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Lymphoma Drug Brentuximab (Adcetris) Succeeds in Phase 3 Trial

Treatment improves response rate compared with standard therapies

A phase 3 study of brentuximab vedotin (Adcetris, Takeda/Seattle Genetics) in patients with cutaneous T-cell lymphoma (CTCL) has met its primary endpoint, demonstrating a significant improvement in the objective response rate compared with that of standard therapies. The responses with brentuximab lasted at least four months (ORR4).

 The randomized trial compared the use of single-agent brentuximab with a control arm consisting of the investigator’s choice of standard therapies (methotrexate or bexarotene) in 131 patients with CD30-expressing CTCL who had received systemic or radiation therapy.

Brentuximab is an antibody–drug conjugate (ADC) directed at CD30, which is expressed on skin lesions in approximately 50% of patients with CTCL. Brentuximab consists of an anti-CD30 monoclonal antibody attached by a protease-cleavable linker to a microtubule-disrupting agent, monomethyl auristatin E (MMAE). The ADC employs a linker system that is designed to be stable in the bloodstream but to release MMAE upon internalization into CD30-expressing tumor cells.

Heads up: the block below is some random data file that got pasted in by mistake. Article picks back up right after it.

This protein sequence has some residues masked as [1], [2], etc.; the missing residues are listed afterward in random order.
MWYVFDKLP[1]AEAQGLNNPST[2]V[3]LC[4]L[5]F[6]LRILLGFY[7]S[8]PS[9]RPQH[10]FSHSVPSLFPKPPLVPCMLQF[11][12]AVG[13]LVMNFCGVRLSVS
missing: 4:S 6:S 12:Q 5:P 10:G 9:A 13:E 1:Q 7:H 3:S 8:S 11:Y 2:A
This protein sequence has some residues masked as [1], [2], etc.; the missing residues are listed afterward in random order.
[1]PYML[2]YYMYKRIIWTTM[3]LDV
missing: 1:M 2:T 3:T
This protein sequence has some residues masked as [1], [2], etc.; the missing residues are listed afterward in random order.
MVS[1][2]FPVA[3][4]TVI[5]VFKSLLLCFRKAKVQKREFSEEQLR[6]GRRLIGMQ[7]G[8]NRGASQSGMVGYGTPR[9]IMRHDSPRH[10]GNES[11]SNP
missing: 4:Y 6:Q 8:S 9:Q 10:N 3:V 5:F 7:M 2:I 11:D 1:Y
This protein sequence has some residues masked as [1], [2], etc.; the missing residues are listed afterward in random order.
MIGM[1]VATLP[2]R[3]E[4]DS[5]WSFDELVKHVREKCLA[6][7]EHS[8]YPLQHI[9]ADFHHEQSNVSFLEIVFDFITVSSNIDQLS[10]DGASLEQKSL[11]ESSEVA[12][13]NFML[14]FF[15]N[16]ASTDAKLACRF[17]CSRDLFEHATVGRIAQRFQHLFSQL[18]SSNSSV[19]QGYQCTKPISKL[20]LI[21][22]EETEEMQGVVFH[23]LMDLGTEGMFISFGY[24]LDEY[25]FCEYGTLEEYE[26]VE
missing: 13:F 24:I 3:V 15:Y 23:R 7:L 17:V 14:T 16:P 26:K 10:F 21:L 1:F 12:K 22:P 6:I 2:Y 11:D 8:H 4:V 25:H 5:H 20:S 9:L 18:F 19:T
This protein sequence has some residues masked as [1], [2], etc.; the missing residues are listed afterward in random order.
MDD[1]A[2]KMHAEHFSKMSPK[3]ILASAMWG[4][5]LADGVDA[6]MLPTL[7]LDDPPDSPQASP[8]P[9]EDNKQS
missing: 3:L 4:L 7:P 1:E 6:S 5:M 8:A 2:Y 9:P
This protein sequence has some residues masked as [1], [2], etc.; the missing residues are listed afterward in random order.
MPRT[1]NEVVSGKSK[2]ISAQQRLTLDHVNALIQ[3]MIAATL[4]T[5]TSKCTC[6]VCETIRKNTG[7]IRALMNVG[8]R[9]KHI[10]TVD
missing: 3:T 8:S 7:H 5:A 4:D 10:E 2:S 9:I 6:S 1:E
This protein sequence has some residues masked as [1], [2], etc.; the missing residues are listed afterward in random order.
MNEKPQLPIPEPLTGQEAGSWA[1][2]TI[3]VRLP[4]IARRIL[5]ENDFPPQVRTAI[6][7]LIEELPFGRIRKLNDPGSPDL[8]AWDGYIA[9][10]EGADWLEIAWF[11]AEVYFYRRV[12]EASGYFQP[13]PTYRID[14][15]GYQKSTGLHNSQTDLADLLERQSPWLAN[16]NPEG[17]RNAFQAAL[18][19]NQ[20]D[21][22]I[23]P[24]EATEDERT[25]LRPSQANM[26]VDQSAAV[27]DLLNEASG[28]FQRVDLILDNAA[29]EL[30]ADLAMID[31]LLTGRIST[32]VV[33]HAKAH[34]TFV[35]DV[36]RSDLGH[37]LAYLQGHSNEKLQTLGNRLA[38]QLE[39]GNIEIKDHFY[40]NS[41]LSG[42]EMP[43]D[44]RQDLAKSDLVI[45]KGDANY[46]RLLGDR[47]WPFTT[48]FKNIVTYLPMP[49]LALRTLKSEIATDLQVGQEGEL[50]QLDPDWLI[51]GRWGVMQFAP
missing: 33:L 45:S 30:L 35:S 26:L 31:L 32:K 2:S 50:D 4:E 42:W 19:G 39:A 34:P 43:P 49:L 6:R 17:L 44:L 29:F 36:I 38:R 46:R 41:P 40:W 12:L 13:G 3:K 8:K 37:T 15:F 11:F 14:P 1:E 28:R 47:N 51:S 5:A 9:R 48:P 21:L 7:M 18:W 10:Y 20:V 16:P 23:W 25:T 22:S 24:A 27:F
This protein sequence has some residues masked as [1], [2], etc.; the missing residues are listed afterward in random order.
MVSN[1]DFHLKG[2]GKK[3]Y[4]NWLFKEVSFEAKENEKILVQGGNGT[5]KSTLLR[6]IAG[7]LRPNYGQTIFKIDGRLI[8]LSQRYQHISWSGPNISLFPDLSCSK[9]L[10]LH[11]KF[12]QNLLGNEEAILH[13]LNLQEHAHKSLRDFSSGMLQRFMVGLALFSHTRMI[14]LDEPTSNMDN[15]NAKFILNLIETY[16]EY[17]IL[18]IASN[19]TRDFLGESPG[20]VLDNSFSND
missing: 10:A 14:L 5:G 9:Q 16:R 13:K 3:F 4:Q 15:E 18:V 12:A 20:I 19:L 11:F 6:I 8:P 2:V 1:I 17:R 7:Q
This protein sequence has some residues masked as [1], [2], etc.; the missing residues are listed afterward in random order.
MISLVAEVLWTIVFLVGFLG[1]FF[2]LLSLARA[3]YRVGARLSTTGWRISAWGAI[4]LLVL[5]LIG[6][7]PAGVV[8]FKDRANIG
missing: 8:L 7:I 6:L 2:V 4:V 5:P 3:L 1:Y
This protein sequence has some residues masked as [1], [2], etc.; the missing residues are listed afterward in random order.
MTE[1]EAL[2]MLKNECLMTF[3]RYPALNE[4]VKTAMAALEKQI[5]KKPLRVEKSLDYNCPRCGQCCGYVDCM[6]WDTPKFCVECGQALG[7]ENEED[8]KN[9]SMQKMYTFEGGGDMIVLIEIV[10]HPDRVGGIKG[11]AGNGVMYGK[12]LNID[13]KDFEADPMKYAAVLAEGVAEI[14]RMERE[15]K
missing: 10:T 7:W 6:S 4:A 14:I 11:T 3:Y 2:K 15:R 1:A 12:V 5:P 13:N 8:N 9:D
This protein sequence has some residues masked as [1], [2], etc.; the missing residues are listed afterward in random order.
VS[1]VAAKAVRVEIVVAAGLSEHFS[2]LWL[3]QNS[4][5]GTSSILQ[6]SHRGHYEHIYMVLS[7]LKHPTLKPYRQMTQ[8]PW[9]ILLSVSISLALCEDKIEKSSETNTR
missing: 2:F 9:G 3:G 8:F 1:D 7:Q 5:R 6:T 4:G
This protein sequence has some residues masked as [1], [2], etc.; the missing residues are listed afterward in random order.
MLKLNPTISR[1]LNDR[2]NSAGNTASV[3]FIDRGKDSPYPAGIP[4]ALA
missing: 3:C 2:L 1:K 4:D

In the ALCANZA trial, 131 subjects received brentuximab or the investigator’s choice of therapy every three weeks for up to approximately one year. Treatment with brentuximab resulted in a significant improvement in the ORR4 compared with the control arm (P <0.0001). The ORR4 was 56.3% in the brentuximab arm compared with 12.5% in the control arm. Key secondary endpoints, including the complete response rate, progression-free survival, and the reduction in the burden of symptoms during treatment, were all significantly in favor of the brentuximab arm.

Brentuximab for intravenous injection has received FDA approval for three indications: 1) the treatment of patients with classical Hodgkin’s lymphoma after the failure of autologous hematopoietic stem-cell transplantation (auto-HSCT) or after the failure of at least two multi-agent chemotherapy regimens in patients who are not auto-HSCT candidates; 2) the treatment of classical Hodgkin’s lymphoma patients at high risk of relapse or progression as post–auto-HSCT consolidation; and 3) the treatment of patients with systemic anaplastic large-cell lymphoma (sALCL) after the failure of at least one multi-agent chemotherapy regimen. Brentuximab is not approved for the treatment of CTCL.

Source: Takeda; August 1, 2016.

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